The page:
Forging the Chandelier

Here’s more photos of working on the chandelier.

This is the first joint in protruding from the hub had to be fit into the socket in the hub on one end and upset on the other. The sockets were 1-5/8″ and the only sizes of bar we could get were 1-1/2″ and 2″. We took a 1-1/2″ square bar and forged it round. It’s got about the same amount of mass as the 1-5/8″ round bar, so it was perfect.


Here’s upsetting the bar against an anvil set on the floor. I don’t have rubber to set under it, so I put cardboard to keep it from bouncing off the concrete at least.


This here is the shell of the round hub on the right. It’s shaped to approximately a 12″ radius circle, and it will look like a quarter sphere coming through the wall. (Check out the install photos we posted last month.)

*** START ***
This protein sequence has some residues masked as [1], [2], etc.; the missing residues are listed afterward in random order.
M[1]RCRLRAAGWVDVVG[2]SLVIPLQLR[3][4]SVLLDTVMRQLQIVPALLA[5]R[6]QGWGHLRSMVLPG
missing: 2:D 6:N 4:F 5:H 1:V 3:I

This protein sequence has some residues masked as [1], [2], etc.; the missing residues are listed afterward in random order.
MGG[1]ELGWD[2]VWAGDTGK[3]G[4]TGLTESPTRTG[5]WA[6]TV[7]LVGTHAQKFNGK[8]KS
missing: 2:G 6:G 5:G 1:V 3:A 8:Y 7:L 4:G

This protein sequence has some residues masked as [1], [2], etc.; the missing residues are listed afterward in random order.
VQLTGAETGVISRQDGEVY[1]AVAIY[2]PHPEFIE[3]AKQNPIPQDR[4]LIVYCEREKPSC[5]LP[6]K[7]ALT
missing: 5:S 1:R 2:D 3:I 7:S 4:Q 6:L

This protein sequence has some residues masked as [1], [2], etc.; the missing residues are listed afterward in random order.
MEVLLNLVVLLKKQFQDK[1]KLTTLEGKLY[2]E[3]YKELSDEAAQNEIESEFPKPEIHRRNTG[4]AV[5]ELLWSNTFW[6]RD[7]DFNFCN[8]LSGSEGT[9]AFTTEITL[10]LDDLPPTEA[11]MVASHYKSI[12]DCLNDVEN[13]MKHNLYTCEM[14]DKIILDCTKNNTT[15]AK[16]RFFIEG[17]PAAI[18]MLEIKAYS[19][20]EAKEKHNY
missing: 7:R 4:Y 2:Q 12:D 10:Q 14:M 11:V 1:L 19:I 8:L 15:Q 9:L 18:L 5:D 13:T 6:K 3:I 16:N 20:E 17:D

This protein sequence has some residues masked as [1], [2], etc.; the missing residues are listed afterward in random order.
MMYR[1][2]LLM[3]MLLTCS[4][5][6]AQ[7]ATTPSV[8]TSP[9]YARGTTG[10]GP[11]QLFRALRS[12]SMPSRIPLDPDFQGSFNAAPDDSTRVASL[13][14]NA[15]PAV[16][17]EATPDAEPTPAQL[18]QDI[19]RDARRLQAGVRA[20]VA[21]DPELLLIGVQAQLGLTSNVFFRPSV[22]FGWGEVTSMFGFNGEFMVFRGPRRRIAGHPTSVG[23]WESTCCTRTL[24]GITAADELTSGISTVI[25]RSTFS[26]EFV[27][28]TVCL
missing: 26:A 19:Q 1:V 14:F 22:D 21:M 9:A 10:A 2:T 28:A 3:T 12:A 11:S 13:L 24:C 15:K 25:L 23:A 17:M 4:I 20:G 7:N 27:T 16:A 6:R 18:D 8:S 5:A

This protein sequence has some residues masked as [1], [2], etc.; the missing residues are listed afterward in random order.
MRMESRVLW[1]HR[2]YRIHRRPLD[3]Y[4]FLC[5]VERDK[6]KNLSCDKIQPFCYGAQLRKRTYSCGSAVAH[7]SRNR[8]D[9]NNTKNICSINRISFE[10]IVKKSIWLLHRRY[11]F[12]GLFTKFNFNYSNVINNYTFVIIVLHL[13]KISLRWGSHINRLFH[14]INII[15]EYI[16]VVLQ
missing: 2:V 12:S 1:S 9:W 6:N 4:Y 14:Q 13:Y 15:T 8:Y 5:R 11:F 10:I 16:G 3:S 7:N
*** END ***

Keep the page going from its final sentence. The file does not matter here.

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The first joint is inserted into one of these sockets that is held in place by a collar. In the picture of the hub above, we are cutting holes for these. Set screws are used to stabilize the arm, to keep it from twisting or sliding in the socket. Each of the arm pieces gets a slot cut in the top to allow for the wiring to move from the hub to the arm.


And here you go! A rather awkward photo of the full hub assembly. You can see the effort we went through with collars and the sockets to get a layered effect. I think it definitely paid off, especially on the left side, which is concave and really needs something to pull it back out of the wall.


Finally, a photo of the backside. You can see the tubing structure as I mentioned in an earlier post. It worked fantastically to create an almost seamless transition between the sphere and the wall. Another detail to note are the two arches. They hold LEDs in the end. The central panel is removable and locked in place with six custom locking brackets that are accessible from the front. Eventually this central panel will be replaced with some form of lens, like blown or stained glass.

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